If Heather has two mommies, both parents should be legally recognized as the child’s guardian, according to a new court ruling.
The Arizona Supreme Court issued its verdict on McLaughlin v. McLaughlin on Tuesday, in which Suzan McLaughlin sued for parentage rights to a son conceived with her ex-wife, Kimberly. The couple were wed in a civil ceremony in 2008, and Kimberly gave birth to their son two years later. Court documents allege that when the couple split in 2013, the birth mother did not allow Suzan visitation rights.
Their son was conceived through a surrogate, which left Suzan with little recourse to see a child she helped raise.
But the Arizona Supreme Court wrote that it would be “inconsistent” with the Supreme Court’s decision on Obergefell v. Hodges “to conclude that same-sex couples can legally marry but states can then deny them the same benefits of marriage afforded opposite-sex couples.” The SCOTUS ruling mandates that states must “treat married same-sex parents and married different-sex parents equally under the law,” claimed the National Center for Lesbian Rights (NCLR) in a press release.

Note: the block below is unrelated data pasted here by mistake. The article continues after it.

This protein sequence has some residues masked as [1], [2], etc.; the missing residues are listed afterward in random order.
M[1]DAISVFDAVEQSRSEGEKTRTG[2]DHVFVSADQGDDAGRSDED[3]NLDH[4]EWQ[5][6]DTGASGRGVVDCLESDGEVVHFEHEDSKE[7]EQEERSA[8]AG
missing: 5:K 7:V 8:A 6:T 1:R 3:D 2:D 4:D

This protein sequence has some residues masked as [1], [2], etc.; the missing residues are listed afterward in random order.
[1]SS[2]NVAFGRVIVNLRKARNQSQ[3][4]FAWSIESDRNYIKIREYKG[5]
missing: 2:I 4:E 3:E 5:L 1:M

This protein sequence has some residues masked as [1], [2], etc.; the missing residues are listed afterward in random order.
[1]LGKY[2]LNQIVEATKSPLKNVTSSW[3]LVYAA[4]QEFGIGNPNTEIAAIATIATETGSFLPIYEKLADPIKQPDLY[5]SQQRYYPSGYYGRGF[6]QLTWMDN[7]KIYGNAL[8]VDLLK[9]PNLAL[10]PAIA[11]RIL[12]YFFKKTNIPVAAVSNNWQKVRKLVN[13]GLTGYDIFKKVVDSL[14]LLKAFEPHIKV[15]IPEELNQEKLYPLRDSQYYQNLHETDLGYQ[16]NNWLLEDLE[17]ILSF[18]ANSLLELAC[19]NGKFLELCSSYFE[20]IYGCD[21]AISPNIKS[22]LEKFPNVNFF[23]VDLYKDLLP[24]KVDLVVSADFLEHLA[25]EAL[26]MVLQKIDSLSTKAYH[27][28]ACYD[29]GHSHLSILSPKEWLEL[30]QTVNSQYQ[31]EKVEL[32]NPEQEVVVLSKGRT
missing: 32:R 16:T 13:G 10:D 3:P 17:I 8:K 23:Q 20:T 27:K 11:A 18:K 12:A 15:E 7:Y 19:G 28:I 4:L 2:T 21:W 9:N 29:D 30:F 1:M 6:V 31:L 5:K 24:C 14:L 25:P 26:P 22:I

The Arizona court also pointed to a June verdict in Pavan v. Smith, in which SCOTUS ruled that both same-sex parents have a right to be listed on their child’s birth certificate.
“I am relieved and overjoyed that the court recognized me as my son’s mother,” Suzan McLaughlin said in a statement released Tuesday. “All I have ever wanted is to be there for him like any mother would.”
The Arizona Supreme Court’s decision settled a recent split over the issue. Although the Arizona Court of Appeals sided with Suzan’s right to parentage in October 2016, a different panel of judges from the same bench came to the opposite conclusion a year later. In a nearly identical case, the appeals court wrote in June that “the paternity statutes as they are currently written provide no remedy” to the non-biological parent.
The scope of Obergefell, which legalized marriage equality in 2015, has been a source of frequent legal challenges this year. The Texas Supreme Court is set to debate whether the SCOTUS ruling applies to partner benefits for city employees.
As of June, Texas’ highest bench argued that LGBTQ coupleshave no “inherent right” to benefits.